As many of you are aware, a buyer in California is suing her real estate agent for failing to help them with their due diligence on a property. She felt that she was hiring a professional and as such expected professional guidance. Whether her case is valid or not is up to courts. I know I don’t have all the facts, so I will withhold judgment.
What this issue brings up for me as a real estate professional is…what is it that we do? What is at the core of what we provide for clients?
There are many tasks that we do for our clients that are a convenience for them, but really are not at the core of what we do. We set up virtual tours, take out ads, hold open houses, set up showings, etc, but those are conveniences. Just like some people hire a maid to clean their home, or a lawn service to maintain their yard, people buy back their time and pay for services. People can do many of the “mundane” tasks of marketing a home themselves, but it’s a matter of how they choose to spend their time. I don’t see these tasks as being the essence of what we do. People don’t hire me because I can take a good picture, put together a virtual tour, or have a MLS keypad. That convenience is just a part of the package.
What we bring to the transaction differs slightly for buyers and sellers.
For sellers, they are counting on us to know HOW to market a home. What is the most effective strategy? How are home buyers looking these days? They are counting on our objectivity in walking into a home and seeing what needs to be done. They are counting on our expertise on the local market conditions. They are counting on us to be up on real estate laws and help them be in compliance. They counting on us knowing WHAT to do, in order to get the home sold.
Buyers count on us to know what to do as well. In a previous blog, I talked about my experience with a buyer. My first time home buyers were looking for small acreage. They wanted to see an older home built in 1935 that needed a lot of work. It is also located on a hilly, treed area. Before we went to see that property, I had 9 of the following questions already answered.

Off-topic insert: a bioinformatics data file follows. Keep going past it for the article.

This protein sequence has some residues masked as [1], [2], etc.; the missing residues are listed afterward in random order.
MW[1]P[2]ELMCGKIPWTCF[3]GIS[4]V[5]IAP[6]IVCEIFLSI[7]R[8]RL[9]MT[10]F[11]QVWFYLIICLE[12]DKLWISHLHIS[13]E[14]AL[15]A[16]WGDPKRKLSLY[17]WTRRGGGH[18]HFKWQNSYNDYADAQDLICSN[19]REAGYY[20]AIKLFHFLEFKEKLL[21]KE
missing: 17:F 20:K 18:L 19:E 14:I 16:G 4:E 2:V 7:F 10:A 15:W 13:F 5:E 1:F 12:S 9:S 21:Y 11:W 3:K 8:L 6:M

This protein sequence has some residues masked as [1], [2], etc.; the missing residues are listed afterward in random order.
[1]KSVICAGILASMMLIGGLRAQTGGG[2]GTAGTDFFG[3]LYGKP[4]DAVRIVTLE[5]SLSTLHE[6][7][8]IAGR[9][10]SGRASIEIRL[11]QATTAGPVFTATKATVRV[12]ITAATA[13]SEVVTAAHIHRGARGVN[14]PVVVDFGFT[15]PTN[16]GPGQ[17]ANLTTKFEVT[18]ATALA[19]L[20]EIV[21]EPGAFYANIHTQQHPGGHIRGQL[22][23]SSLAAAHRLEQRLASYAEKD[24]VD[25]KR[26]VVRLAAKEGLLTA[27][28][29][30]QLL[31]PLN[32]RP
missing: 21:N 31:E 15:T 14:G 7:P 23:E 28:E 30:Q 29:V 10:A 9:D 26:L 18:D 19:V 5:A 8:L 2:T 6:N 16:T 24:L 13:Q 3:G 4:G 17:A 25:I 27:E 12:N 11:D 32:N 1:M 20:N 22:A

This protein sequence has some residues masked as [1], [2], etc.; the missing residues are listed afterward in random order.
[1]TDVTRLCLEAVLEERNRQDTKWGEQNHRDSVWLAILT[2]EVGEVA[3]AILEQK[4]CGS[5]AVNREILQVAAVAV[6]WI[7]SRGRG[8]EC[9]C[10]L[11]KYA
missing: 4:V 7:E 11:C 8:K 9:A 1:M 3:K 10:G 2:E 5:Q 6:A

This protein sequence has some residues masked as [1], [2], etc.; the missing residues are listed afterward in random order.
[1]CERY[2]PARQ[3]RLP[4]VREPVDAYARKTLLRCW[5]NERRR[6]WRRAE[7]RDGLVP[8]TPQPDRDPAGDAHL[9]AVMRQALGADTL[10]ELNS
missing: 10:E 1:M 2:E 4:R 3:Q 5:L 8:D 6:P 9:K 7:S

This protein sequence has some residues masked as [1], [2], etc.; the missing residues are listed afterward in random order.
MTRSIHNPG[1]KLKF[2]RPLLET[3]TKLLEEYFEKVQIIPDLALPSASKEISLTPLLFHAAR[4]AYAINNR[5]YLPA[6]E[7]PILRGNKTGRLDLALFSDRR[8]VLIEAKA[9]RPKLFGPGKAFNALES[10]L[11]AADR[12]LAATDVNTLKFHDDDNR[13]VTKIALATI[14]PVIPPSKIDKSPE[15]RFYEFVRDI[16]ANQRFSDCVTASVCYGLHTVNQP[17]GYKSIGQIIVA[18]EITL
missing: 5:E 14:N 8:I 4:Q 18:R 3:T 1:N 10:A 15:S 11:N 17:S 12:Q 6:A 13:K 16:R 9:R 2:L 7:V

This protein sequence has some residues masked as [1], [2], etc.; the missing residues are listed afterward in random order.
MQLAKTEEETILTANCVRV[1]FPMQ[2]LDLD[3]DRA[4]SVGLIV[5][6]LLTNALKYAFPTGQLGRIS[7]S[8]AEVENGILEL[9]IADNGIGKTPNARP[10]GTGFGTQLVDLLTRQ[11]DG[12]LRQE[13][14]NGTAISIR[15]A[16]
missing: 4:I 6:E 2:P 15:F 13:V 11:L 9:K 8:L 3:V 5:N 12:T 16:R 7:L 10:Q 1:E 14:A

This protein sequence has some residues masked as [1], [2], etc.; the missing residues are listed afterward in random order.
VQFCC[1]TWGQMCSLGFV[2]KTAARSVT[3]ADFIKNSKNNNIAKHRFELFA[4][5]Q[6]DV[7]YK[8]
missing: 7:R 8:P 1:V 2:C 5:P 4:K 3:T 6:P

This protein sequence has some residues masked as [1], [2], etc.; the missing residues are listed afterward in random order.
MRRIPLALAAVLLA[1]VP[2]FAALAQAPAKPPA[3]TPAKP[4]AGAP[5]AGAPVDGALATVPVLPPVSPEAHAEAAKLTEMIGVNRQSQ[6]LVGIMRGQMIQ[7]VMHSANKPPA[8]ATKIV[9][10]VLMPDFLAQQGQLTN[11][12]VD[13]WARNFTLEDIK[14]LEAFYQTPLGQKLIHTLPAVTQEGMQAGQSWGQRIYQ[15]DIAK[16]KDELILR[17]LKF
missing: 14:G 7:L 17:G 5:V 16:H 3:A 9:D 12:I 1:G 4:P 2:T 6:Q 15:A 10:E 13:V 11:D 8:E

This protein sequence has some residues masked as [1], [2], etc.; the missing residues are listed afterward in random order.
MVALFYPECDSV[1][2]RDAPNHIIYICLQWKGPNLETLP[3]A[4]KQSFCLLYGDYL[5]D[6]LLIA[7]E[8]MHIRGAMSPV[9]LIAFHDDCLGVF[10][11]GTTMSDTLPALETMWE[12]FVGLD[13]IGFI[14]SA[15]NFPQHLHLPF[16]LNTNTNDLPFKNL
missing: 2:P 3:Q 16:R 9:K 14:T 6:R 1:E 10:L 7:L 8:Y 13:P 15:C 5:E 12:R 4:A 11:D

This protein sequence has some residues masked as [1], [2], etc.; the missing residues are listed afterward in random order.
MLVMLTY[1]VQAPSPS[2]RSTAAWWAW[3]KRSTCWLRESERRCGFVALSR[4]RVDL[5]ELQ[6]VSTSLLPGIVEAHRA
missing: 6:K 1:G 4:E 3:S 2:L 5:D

- Any additions or remodels on record with the city or county?
- Original septic of 1935?
- New or older well? Any water table issues in the area.
- On a hill, landslide risk?
- Any restrictions on removing timber from the property?
- Rural land may mean farming requirements or other zoning changes
- Any plans for annexation into city?
- Is it within city limits which means additional taxes
- Are their any old underground tanks on the property?
- Is it cost effective to remodel this home?
- What inspections need to be done (septic, well, chimney, soil, engineering, etc)?
- What do the comps say for pricing?
- What is the resale potential of this home?
None of these issues has anything to do with how well I work a keypad and unlock doors for my buyers. While I am adept an opening doors, people hire me because I have knowledge and expertise in how to negotiate and maneuver through a transaction. I don’t have the answers to all of the questions, but I know what questions to ask when, who to consult, major red flags, and things to be concerned about.
We spend day in and day out staring at market numbers, reading about local issues, understanding lending markets and national impacts. Our time as agents is spent developing our expertise in understanding our local markets. People hire real estate agents because they are counting on us to to know WHAT to ASK, WHEN to ask it, and WHAT TO DO about in the purchase and the sale of a home. That is at the core of what we do.
If you are thinking about relocating to Salem-Keizer Metro area and need more information about what our city is like, please call or email me for more information. If you are considering a purchase or sale of a home, I’d like to discuss your real estate needs with you.